definizione: stampa


identificazione: Narciso
titolo parallelo: Nude Man Seen from Behind (Narcissus)


Cambridge (MA), Harvard Art Museums, Harvard Art Museums/Fogg Museum


tipo acquisizione: acquisto



sec. XVI, secondo quarto
1527 ca. - 1530 ca.



stato unico


xilografia; chiaroscuro; mm 287 x 179 ca.
materia del supporto: carta








Chiaroscuro woodcut from 2 blocks, green/black, only state

In a clearing in a wood, an elegant, naked youth sits with his back to the viewer. Although his face and action are hidden, some have identified him as Narcissus adoring his own image in a pool of water, and accordingly the figure at lower left as the nymph Echo. Full of sadness, and seemingly melting into the forest floor, she yearns for the young man of legendary beauty who has scorned her love. The image is far from a literal illustration of Ovid's text (Metamorphoses, Book III), which has raised doubts as to its iconography (see, for example, Popham 1969; Trotter 1974; and Ekserdjian 2006, p. 222. However, as Vaccaro has noted Parmigianino often expanded conventional meaning when interpreting literary sources). Yet Parmigianino vividly evokes the story's main themes: a handsome youth absorbed in his own likeness, ignoring his admirers; an unrequited love who looks on with longing, hiding in the woods in shame as she fades away.

Four extant drawings of varied character and in different mediums testify to Parmigianino's careful planning of the composition. One drawing is a focused figure study of the male nude, an exceptional example of a finished life drawing within Parmigianino's oeuvre. Executed in black and white chalks, this study, conserved in Modena, articulates the fall of light across the surface of the man's back with great attentiveness (Ekserdjian 2006, 171. In preparing the chiaroscuro woodcut Augustus and the Tiburtine Sibyl, Parmigianino also executed a drawing in black chalk with touches of white in which he similarly studied the effects of light in conveying the volumetric forms of the gures, Louvre inv. 6419; see R. Serra in Parmigianino. Dessins du Louvre 2015). In a second drawing, this one in pen, Parmigianino developed parts of the forest landscape through a meticulous rendering of dense foliage at the foot of a tree (Popham 1971 and Ekserdjian 2006, 177). Parmigianino ultimately realized a coherent and balanced design, integrating the graceful figure of Narcissus within the verdant landscape that is illuminated from the right. The curious cropping of Echo in the lower corner of the pictorial field, a compositional device Parmigianino frequently deployed, brings the viewer closer to the drama as it quietly unfolds (Franklin 2003).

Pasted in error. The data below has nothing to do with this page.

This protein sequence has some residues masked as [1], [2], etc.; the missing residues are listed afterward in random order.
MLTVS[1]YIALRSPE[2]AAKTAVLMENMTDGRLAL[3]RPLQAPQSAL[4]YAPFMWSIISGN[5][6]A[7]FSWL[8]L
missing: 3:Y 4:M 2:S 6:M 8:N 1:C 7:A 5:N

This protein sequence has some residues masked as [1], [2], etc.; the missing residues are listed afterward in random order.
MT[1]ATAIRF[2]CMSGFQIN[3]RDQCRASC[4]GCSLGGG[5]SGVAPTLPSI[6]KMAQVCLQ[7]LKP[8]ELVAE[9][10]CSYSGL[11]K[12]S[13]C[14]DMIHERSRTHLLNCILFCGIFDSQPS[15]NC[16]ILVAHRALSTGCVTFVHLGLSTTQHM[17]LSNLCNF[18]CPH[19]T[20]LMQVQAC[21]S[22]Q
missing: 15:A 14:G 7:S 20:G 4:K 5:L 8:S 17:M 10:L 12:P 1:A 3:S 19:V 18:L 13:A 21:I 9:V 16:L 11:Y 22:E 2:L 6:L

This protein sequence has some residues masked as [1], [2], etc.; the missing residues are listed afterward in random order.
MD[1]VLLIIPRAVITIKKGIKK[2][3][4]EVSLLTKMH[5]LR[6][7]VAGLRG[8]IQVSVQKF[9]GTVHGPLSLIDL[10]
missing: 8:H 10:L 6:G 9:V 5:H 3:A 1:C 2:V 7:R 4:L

Vasari described the unsigned print as one of the four that Antonio executed in Parmigianino's Bolognese workshop (see also ALU.0961.1). Neither the attribution of the design nor the cutting has since been questioned. “Only Parmigianino himself,” Pierre Jean Mariette wrote, “could draw with such liveliness, and there can be scarcely any doubt that he himself drew the lines and the hatching that express the dark and the light on the wood before having them cut”. Most scholars have shared the belief that Parmigianino drew directly onto the blocks, or at the very least provided a finished modello for Antonio. An alternate argument, that the blockcutter adapted the figure from the Modena chalk drawing and assembled details from the various studies, seems improbable (as proposed by M. Di Giampaolo in Parmigianino. The drawing 2000). Antonio could hardly have improvised the beautifully varied, calligraphic strokes so characteristic of Parmigianino's fluid and confident draftsmanship. Rather, the refined cutting indicates an extreme fidelity, even sensitivity, to Parmigianino's graceful hand.